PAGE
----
I toured the West Village in New York, Boystown in Chicago, and Ferndale near Detroit to see how they honor Pride.
There's a virtual reality tour at the Stonewall Inn in New York, while Boystown has the Legacy Walk.
The neighborhoods had one thing in common: their commitment to honoring the past to ensure safe places for LGBTQ people in the future.
Editor's note: This article was originally published in 2021. It has been included in Insider's 2022 Pride series, "We/Us/Ours."
Most cities in the US have a neighborhood where there is a concentration of LGBTQ-friendly bars, restaurants, clubs, and stores.
On a trip to the Midwest, I toured Boystown in Chicago and Ferndale in Detroit so I could compare those LGBTQ-friendly neighborhoods to the West Village in my hometown of New York City.
My first stop was the West Village in New York City, which is where the Gay Rights Movement began.
As a born and bred New Yorker who identifies as gay, I'm no stranger to the west side of Manhattan, which has a few LGBTQ neighborhoods like the West Village, Chelsea, and Hell's Kitchen.
But I decided to visit the West Village this June because that's where the Stonewall Inn is located.
The Stonewall Inn is currently covered in scaffolding but it still operates as a bar and landmark today.
In 1969, Black and Latinx transgender leaders at the Stonewall fought back against police when the LGBTQ bar was raided during a time when homosexual acts were illegal in the city. The riots lasted days, kicking off the Gay Rights Movement.
Today, the bar still stands in the West Village as a testament to those who started the fight for LGBTQ rights.
Just outside the Stonewall Inn, there is a small park, which has been designated as a National Monument.
During Pride Month in 2016, President Barack Obama designated the park at the Stonewall Inn a new national monument.
"Stonewall will be our first national monument to tell the story of the struggle for LGBT rights," he said at the time. "I believe our national parks should reflect the full story of our country, the richness and diversity and uniquely American spirit that has always defined us. That we are stronger together. That out of many, we are one."
When I visited the park during Pride Month this year, I found rainbow flags lining the fencing. Also, there were pictures on the fence, showcasing important moments in the Gay Rights Movement.
This year, the national monument has a great virtual feature that walks you through the history of the Stonewall Inn.
I scanned a QR code that I found on a sign in the park. The code took me to a website that opened up my camera and created a virtual reality tour. As I followed the rainbow path on my phone, I found virtual markers that explained the significance of the location.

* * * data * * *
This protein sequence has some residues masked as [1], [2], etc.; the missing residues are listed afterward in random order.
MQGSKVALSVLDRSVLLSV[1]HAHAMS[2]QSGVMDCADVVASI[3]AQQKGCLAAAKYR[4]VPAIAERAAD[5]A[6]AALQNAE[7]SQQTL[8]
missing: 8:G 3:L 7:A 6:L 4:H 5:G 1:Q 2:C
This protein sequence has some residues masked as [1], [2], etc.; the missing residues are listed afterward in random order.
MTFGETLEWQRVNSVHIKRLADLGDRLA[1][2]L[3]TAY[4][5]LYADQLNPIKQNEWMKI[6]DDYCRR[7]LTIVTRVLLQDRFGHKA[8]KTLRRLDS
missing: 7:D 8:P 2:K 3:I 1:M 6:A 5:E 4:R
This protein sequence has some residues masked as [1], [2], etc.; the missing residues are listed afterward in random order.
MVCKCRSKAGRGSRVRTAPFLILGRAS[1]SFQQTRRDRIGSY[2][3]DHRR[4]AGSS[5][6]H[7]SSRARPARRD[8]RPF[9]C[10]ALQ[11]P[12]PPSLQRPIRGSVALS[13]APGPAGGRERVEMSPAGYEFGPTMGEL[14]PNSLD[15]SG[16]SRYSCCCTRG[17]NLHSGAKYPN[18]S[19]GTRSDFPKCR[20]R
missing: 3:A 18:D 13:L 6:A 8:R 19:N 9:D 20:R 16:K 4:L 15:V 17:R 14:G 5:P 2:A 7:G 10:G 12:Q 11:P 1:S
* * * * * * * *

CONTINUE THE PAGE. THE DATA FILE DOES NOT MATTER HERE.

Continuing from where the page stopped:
Although it wasn't a perfect VR experience, I thought it was an innovative way to teach the public about an important moment in history.
As I walked away from the Stonewall Inn, I saw Pride flags all over the neighborhood.
One man was selling rainbow flags outside a subway station that was also covered in Pride merch.
While walking through the West Village and down the famous Christopher Street — where the Stonewall Inn is located — I passed legendary LGBTQ bars like Cubbyhole.
Cubbyhole is a lesbian bar that dates back to the '80s. Its eclectic decor has made it a staple in the West Village and beyond.
I ended my West Village tour at the Christopher Street Pier, which is another LGBTQ-friendly spot in the neighborhood.
In the '70s, Christopher Street Pier was a place many LGBTQ people hung out to sunbathe naked and enjoy time away from the onlookers of the city. Today, the pier has been renovated and remains an LGBTQ spot. Although it was largely empty when I went there, it's typically filled with people on the weekends.
While walking down the pier, which was decorated with Pride flags, I realized most of the sites in New York City's LGBTQ neighborhood date back to the start of the Gay Rights Movement. From the Stonewall Inn to Cubbyhole to Christopher Street Pier, these places have historic importance but still exist as havens in the large city.
Most strikingly, these landmarks in New York started as secretive locations where LGBTQ people could just be themselves, and now, they are public places where LGBTQ people are celebrated openly.
On the other hand, Chicago's LGBTQ-friendly neighborhood, Boystown, is a bit more subdued.
In the '60s, LGBTQ people were scattered all over Chicago but mainly centralized in downtown. As rents increased, they were pushed further north. After the Stonewall Riots in New York, LGBTQ people in Chicago started opening businesses and moving to inexpensive Halsted Street. In the '90s, the neighborhood formally became recognized as Boystown.